Charleston home inspector discusses smoke alarm requirements.

Submitted by Ray Thornburg on Tue, 10/02/2012 - 12:45

Smoke Alarm Requirements

Although the required number and location of smoke alarms have changed over the years most people will agree that every home should have a smoke alarm. Older homes do not have to be upgraded to the new codes unless there are major renovations as outlined in the code. South Carolina uses the 2006 code and here are their requirements. paraphrased-

  • "smoke alarms shall be installed in each sleeping room"
  • " Outside each separate sleeping area in the immediate vicinity of the bedrooms"
  • " On each additional story of the building including basements but not including crawl spaces and attics. 
  • Shall be interconnected so they all sound off at the same time
  • Shall receive their primary power from the building wiring and have a battery backup.


References... IRC 2006 313.1-3

Carbon Monoxide Alarm Requirements 

Carbon monoxide is an invisible odorless gas produced by fuel burning appliances. It can be deadly so a carbon monoxide detector is a good idea anytime there are fuel burning appliances in your home or an attached garage.  This excerpt is from the 2012 IRC.

"For new construction an approved carbon monoxide alarm shall be installed outside of each separate sleeping areas in the immediate vicinity of the bedrooms in dwelling units within which fuel fired appliances are installed and in dwelling units that have attached garages."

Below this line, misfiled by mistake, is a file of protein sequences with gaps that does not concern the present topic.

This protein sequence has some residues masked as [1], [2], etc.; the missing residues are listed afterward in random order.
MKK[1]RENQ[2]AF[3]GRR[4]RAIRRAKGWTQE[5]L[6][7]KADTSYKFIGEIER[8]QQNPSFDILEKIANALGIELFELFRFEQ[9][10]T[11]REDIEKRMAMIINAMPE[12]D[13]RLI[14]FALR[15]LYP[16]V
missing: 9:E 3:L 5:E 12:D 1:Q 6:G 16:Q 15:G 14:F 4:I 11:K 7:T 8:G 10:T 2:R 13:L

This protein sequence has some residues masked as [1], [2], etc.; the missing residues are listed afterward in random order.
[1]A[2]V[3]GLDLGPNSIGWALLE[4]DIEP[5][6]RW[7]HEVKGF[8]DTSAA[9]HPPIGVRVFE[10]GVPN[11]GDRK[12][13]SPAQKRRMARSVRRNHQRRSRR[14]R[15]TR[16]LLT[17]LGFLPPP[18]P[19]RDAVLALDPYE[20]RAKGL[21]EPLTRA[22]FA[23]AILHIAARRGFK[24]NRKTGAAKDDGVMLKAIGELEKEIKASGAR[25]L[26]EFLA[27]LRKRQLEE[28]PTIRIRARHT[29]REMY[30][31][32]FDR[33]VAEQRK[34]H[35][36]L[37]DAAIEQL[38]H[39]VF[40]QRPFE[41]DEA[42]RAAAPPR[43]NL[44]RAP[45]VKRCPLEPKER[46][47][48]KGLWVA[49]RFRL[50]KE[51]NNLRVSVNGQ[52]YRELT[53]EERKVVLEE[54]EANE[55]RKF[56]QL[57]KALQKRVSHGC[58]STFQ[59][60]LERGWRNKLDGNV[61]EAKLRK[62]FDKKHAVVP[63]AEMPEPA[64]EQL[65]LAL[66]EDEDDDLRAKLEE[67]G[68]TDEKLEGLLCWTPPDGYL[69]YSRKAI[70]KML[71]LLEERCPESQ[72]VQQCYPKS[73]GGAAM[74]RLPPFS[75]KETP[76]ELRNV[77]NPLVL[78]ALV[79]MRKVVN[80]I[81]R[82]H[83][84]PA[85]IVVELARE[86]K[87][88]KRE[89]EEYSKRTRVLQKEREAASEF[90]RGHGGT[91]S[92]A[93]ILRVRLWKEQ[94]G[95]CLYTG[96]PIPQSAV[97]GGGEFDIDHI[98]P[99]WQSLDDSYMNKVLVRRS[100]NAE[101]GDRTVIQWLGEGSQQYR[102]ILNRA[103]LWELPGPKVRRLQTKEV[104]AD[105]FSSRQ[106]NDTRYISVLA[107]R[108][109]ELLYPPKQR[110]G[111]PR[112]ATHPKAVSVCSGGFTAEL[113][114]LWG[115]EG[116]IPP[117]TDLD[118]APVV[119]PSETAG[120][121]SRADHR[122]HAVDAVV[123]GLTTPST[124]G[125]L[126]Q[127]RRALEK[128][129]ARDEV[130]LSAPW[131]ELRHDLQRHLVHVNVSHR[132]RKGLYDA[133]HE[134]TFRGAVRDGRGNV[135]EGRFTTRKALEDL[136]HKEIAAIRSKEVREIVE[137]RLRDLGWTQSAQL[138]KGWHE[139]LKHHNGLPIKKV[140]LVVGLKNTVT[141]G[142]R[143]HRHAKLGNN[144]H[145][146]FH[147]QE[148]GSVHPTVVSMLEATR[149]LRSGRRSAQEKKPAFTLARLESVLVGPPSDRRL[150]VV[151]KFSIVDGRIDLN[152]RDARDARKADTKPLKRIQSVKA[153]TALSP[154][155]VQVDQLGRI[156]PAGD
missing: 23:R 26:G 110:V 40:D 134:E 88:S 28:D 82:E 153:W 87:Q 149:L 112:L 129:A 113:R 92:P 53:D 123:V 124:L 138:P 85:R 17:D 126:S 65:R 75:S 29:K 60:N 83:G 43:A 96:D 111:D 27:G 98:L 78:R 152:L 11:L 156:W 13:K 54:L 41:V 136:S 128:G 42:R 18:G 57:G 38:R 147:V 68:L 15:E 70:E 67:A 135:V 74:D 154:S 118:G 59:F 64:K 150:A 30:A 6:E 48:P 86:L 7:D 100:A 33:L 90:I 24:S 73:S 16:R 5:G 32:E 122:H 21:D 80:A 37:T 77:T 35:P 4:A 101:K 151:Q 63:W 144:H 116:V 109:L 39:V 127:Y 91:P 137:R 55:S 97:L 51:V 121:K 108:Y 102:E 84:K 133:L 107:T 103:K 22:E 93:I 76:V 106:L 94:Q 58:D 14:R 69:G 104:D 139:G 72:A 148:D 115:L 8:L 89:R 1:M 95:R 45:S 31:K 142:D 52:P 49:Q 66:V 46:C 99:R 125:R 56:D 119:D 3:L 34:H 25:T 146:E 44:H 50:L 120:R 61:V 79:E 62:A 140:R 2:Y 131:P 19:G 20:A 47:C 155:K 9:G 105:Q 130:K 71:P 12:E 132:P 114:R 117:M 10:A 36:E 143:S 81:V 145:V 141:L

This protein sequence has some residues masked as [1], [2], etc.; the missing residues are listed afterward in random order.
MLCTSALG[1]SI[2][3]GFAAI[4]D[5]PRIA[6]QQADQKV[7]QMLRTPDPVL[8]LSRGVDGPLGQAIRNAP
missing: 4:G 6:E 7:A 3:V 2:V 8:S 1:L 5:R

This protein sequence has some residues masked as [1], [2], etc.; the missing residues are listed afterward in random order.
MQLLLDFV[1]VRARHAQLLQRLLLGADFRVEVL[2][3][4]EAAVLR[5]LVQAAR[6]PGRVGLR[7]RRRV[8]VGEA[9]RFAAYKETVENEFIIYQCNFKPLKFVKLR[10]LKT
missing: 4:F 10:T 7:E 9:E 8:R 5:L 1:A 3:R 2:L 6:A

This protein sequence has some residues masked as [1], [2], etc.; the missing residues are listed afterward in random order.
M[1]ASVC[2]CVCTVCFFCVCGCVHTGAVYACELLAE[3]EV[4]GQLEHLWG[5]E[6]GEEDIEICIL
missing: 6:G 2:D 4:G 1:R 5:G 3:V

References .... IRC 2012 315.1

  • Propane is heavier than air.
  • Natural Gas is lighter than air.
  • CO is about 3% lighter than air. In addition -  it is thought that since CO (carbon monoxide) is a product of combustion it will be hotter and thus lighter than the surrounding air making it rise. With this in mind the placement of a CO detector can be roughly the same as smoke alarms unless the manufacturer's directions say differently. Typically a smoke detector is installed about a foot down from the ceiling.

Here is some more information about smoke alarms from NFPA (the National Fire Protection Association).

Smoke alarms should be tested occasionally (once a month) and most experts indicate that it is a good idea to replace them every 10 years. If your detectors are turning yellow....then consider replacing them.

Blue Palmetto Home Inspection Serves the entire Charleston Lowcountry area!


Submitted by Ray Thornburg on Tue, 10/02/2012 - 12:45